‘Our goodwill has run dry’: Criminal lawyers sign open letter rejecting government plans to open courts on evenings and weekends
Over 500 signatories
Over 500 lawyers have signed an open letter rejecting government plans to open courts on evenings and weekends.
A group of criminal solicitors and barristers, including 13 QCs, who attend court on a regular basis have written to Her Majesty’s Courts and Tribunal Service (HMCTS), saying “our goodwill has run dry” and that they will not attend a single court listing outside of regular court hours “under any circumstances”.
Last month the Ministry of Justice (MoJ) announced that judges will have the option to open courtrooms for longer under new ‘temporary operating arrangements’. The MoJ said the measure — which would be completely at the discretion of judges — enabled a courtroom to run two lists, one in the morning and one in the afternoon, instead of the standard 10am-4pm hours.
It was deemed to be part of plans to help the court system catch up from the backlog of cases brought about by the coronavirus pandemic, but it was bitterly opposed by the legal profession.
“The backlog of cases in the criminal courts is not due to the Covid-19 outbreak,” the open letter states. “It is the result of years of underfunding of our criminal justice system. It is the inevitable outcome of selling off courts, of reducing judges’ sitting days and of other cost-cutting measures. We and our representative bodies have been banging this drum for years.”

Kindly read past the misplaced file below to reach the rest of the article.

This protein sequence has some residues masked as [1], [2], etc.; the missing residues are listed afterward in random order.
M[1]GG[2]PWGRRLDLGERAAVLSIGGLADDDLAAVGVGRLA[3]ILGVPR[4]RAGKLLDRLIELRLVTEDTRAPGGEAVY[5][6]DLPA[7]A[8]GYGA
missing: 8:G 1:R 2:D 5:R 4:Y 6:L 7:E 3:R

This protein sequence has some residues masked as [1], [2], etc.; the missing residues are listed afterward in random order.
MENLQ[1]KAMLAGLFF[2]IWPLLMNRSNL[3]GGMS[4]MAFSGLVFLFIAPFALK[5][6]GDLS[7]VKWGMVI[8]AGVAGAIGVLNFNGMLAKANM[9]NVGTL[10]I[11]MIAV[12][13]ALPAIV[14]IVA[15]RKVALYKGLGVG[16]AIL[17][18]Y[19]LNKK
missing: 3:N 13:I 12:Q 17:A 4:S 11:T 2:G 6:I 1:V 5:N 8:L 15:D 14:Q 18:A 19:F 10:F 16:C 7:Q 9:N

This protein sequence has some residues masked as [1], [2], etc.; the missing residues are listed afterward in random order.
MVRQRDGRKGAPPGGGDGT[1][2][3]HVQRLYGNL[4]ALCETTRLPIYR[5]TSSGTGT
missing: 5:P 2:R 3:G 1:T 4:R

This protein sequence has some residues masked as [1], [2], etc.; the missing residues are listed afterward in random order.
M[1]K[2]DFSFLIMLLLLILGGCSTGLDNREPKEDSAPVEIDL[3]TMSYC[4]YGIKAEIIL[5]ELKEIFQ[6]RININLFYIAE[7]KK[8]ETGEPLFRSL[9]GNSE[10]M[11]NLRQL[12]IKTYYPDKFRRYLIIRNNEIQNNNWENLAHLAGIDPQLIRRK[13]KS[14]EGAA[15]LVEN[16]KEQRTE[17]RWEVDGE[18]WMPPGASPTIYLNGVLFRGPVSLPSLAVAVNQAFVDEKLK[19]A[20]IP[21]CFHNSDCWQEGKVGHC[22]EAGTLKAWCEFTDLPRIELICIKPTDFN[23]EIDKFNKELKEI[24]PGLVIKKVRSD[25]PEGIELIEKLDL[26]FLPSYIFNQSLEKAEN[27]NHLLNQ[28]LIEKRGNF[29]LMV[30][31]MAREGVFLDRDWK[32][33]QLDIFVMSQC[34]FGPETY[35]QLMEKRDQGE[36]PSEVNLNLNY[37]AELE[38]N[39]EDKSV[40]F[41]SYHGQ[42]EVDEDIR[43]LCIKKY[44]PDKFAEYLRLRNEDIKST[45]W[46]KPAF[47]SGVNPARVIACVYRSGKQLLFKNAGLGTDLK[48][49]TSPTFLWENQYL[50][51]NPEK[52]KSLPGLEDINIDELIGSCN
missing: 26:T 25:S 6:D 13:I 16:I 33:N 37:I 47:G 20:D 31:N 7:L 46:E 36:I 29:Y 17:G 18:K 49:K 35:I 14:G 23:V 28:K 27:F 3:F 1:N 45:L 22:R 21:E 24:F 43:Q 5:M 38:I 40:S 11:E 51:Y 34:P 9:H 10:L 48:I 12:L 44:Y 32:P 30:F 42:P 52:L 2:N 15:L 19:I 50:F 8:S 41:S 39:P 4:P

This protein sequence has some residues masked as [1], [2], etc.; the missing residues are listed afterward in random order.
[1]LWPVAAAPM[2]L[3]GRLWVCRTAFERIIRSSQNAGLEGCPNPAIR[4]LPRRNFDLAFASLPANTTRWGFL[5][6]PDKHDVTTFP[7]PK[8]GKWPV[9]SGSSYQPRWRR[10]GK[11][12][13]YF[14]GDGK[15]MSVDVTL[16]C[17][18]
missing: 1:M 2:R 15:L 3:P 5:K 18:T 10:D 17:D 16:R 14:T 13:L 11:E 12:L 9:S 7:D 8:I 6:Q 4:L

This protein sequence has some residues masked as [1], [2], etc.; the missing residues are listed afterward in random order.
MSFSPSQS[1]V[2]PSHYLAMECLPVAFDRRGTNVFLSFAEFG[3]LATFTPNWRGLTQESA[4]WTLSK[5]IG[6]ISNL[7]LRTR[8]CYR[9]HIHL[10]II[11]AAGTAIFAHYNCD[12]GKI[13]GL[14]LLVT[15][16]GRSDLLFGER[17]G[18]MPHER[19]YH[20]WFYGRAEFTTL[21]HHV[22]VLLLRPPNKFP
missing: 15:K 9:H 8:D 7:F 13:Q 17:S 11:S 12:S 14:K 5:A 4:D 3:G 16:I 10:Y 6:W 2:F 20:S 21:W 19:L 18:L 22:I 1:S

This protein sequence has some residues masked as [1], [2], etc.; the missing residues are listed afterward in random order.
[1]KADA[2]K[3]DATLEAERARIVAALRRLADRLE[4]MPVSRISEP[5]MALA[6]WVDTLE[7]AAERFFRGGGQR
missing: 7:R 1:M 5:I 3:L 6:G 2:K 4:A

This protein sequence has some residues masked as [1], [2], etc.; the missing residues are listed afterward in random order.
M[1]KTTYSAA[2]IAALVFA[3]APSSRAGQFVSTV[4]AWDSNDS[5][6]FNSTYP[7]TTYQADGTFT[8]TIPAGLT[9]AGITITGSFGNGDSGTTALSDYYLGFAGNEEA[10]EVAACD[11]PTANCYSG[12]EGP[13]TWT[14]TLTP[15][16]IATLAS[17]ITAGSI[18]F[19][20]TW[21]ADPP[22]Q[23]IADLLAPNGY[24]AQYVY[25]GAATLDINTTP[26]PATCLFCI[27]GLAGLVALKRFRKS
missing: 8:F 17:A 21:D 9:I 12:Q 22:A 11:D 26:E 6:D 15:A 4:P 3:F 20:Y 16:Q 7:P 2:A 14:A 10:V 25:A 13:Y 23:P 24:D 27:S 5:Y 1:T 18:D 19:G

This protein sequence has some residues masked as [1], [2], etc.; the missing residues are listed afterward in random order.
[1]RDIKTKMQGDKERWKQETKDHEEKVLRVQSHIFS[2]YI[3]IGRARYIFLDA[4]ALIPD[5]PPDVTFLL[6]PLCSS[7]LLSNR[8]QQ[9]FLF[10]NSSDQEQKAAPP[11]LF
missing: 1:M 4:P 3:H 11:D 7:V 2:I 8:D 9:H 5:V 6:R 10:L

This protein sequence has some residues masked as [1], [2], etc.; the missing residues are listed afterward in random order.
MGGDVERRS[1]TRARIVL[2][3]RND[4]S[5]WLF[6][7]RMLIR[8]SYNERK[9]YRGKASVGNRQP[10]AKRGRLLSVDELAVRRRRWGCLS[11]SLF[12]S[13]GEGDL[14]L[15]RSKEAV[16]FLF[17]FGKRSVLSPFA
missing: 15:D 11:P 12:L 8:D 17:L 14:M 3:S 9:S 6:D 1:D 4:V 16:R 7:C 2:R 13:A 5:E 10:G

“Not only has the government ignored our warnings, it has overseen the obliteration of our profession. It has been entirely unmoved by respected legal aid firms closing down, duty solicitors and criminal barristers leaving the profession in droves, and pupils and trainees earning less than the Real Living Wage. It has left the courts — our places of work — leaking, filthy and broken.”
The letter adds: “We are expected to attend hearings during our evenings and weekends when we need to spend time with our families, and to recuperate from exhausting days and nights in courts and police stations, in order to fix a disaster which is entirely of the government’s own making. We are told to do so for no extra funds, without our representative bodies having been consulted in advance.”
They go on to say that they want to clear the backlog in a sustainable way “which affords dignity to ourselves, our clients, and court staff”.
A HMCTS spokesperson said in response: “This petition is based on year-old information which was superseded by new plans published this month. Under these plans there is no proposal to mandate Crown Court trials on weekends, and any decision to extend the operating hours of a court would be for its independent resident judge.”
Yet, HMCTS published its annual report last month which contained plans to extend court and tribunal operating hours into evenings and weekends “to make more use of [court] space”.
In a statement last week, Derek Sweeting QC, chair of the Bar Council, strongly criticised the proposals, saying there was little evidence that longer hours worked.
“‘Temporary operating arrangements’ is yet another title for an extended court day,” he said. There is little evidence that this measure will increase throughput or allow the court estate to be used more efficiently… A longer court day will have an impact on all court users, particularly those reliant on public transport and with caring responsibilities.”
You can view the open letter here.